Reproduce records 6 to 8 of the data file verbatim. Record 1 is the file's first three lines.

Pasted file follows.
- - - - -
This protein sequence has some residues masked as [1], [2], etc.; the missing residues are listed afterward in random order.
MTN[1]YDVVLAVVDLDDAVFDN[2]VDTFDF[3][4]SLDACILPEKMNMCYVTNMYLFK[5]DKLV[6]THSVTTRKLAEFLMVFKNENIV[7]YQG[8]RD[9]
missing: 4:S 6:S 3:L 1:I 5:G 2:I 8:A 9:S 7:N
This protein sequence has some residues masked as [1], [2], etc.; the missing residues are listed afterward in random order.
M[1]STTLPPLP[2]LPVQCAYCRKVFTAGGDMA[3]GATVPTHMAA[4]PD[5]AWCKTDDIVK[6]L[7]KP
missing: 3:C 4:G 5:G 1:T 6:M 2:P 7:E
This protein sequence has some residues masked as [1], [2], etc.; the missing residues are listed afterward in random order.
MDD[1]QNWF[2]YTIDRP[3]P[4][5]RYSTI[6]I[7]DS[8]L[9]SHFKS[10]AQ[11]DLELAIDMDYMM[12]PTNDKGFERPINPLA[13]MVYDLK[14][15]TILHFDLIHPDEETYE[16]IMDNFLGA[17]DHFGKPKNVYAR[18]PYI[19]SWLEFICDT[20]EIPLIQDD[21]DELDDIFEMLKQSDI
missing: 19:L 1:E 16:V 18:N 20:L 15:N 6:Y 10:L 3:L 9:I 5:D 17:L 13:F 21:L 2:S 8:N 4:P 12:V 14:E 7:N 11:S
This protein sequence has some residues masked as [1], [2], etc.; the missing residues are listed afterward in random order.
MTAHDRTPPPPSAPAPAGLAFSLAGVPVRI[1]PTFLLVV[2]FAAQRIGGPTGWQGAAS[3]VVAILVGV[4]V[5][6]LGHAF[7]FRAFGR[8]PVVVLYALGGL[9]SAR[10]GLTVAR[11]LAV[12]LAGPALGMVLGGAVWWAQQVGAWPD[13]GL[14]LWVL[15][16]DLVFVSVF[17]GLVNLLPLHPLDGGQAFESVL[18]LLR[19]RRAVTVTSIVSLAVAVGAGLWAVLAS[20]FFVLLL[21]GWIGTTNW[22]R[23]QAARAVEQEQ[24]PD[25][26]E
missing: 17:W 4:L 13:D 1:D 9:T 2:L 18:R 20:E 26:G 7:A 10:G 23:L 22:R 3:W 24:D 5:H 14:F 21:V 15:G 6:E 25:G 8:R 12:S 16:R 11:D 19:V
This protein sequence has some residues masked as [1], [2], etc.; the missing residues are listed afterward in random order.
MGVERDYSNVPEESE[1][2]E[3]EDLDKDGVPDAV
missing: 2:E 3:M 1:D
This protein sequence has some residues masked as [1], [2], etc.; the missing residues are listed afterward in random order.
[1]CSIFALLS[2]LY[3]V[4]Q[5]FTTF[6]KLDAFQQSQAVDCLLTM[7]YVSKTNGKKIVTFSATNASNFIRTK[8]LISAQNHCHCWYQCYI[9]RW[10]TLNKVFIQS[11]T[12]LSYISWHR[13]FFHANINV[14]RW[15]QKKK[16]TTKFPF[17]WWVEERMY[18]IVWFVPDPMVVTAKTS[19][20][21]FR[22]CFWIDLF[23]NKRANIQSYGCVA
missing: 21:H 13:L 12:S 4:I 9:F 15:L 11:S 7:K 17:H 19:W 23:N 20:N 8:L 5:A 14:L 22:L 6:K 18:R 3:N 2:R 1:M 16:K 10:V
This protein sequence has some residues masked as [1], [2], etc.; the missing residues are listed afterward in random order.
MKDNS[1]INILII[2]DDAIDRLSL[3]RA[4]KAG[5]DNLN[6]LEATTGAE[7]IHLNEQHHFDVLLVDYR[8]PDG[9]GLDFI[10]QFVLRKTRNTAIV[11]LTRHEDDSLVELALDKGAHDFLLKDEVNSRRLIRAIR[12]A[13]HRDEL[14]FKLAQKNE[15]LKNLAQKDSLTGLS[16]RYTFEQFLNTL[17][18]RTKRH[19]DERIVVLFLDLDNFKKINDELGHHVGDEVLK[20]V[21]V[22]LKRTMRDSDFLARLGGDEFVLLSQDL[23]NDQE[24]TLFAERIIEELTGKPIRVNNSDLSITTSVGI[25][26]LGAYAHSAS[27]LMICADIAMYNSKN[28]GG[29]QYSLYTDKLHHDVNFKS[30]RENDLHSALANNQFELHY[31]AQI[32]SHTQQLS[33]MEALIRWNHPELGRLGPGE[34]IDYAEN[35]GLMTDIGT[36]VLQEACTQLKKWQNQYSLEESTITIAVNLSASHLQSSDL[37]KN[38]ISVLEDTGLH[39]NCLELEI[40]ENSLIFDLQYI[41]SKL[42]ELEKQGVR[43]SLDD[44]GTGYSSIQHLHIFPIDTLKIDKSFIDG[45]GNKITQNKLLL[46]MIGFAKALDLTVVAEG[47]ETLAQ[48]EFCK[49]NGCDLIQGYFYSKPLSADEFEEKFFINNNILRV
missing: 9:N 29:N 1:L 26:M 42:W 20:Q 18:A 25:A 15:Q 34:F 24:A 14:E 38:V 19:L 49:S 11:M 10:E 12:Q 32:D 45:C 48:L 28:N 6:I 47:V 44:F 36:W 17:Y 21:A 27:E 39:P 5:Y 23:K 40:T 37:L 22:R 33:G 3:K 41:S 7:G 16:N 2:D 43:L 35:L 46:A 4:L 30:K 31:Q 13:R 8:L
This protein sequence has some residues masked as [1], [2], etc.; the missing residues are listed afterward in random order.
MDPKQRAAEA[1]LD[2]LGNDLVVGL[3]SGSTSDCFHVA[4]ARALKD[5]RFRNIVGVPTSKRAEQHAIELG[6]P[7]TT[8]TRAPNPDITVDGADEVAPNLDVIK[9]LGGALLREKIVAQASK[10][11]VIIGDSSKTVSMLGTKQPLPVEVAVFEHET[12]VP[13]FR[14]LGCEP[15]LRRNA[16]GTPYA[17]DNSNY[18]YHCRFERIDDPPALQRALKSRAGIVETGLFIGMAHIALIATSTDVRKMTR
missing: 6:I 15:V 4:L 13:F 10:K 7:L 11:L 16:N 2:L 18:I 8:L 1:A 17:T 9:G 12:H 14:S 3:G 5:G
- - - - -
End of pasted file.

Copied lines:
This protein sequence has some residues masked as [1], [2], etc.; the missing residues are listed afterward in random order.
[1]CSIFALLS[2]LY[3]V[4]Q[5]FTTF[6]KLDAFQQSQAVDCLLTM[7]YVSKTNGKKIVTFSATNASNFIRTK[8]LISAQNHCHCWYQCYI[9]RW[10]TLNKVFIQS[11]T[12]LSYISWHR[13]FFHANINV[14]RW[15]QKKK[16]TTKFPF[17]WWVEERMY[18]IVWFVPDPMVVTAKTS[19][20][21]FR[22]CFWIDLF[23]NKRANIQSYGCVA
missing: 21:H 13:L 12:S 4:I 9:F 15:L 11:S 7:K 17:H 19:W 23:N 20:N 8:L 5:A 14:L 22:L 6:K 18:R 3:N 2:R 1:M 16:K 10:V
This protein sequence has some residues masked as [1], [2], etc.; the missing residues are listed afterward in random order.
MKDNS[1]INILII[2]DDAIDRLSL[3]RA[4]KAG[5]DNLN[6]LEATTGAE[7]IHLNEQHHFDVLLVDYR[8]PDG[9]GLDFI[10]QFVLRKTRNTAIV[11]LTRHEDDSLVELALDKGAHDFLLKDEVNSRRLIRAIR[12]A[13]HRDEL[14]FKLAQKNE[15]LKNLAQKDSLTGLS[16]RYTFEQFLNTL[17][18]RTKRH[19]DERIVVLFLDLDNFKKINDELGHHVGDEVLK[20]V[21]V[22]LKRTMRDSDFLARLGGDEFVLLSQDL[23]NDQE[24]TLFAERIIEELTGKPIRVNNSDLSITTSVGI[25][26]LGAYAHSAS[27]LMICADIAMYNSKN[28]GG[29]QYSLYTDKLHHDVNFKS[30]RENDLHSALANNQFELHY[31]AQI[32]SHTQQLS[33]MEALIRWNHPELGRLGPGE[34]IDYAEN[35]GLMTDIGT[36]VLQEACTQLKKWQNQYSLEESTITIAVNLSASHLQSSDL[37]KN[38]ISVLEDTGLH[39]NCLELEI[40]ENSLIFDLQYI[41]SKL[42]ELEKQGVR[43]SLDD[44]GTGYSSIQHLHIFPIDTLKIDKSFIDG[45]GNKITQNKLLL[46]MIGFAKALDLTVVAEG[47]ETLAQ[48]EFCK[49]NGCDLIQGYFYSKPLSADEFEEKFFINNNILRV
missing: 9:N 29:N 1:L 26:M 42:W 20:Q 18:A 25:A 15:Q 34:F 24:A 14:E 38:V 19:L 49:S 11:M 10:E 12:Q 32:D 45:C 48:L 28:N 6:I 47:V 44:F 36:W 17:Y 21:A 27:E 39:P 5:Y 23:K 40:T 37:L 22:R 33:G 3:K 41:S 7:G 16:N 2:D 43:L 35:L 46:A 4:L 30:K 31:Q 13:R 8:L
This protein sequence has some residues masked as [1], [2], etc.; the missing residues are listed afterward in random order.
MDPKQRAAEA[1]LD[2]LGNDLVVGL[3]SGSTSDCFHVA[4]ARALKD[5]RFRNIVGVPTSKRAEQHAIELG[6]P[7]TT[8]TRAPNPDITVDGADEVAPNLDVIK[9]LGGALLREKIVAQASK[10][11]VIIGDSSKTVSMLGTKQPLPVEVAVFEHET[12]VP[13]FR[14]LGCEP[15]LRRNA[16]GTPYA[17]DNSNY[18]YHCRFERIDDPPALQRALKSRAGIVETGLFIGMAHIALIATSTDVRKMTR
missing: 6:I 15:V 4:L 13:F 10:K 7:L 11:L 16:N 2:L 18:I 8:L 1:A 17:T 9:G 12:H 14:S 3:G 5:G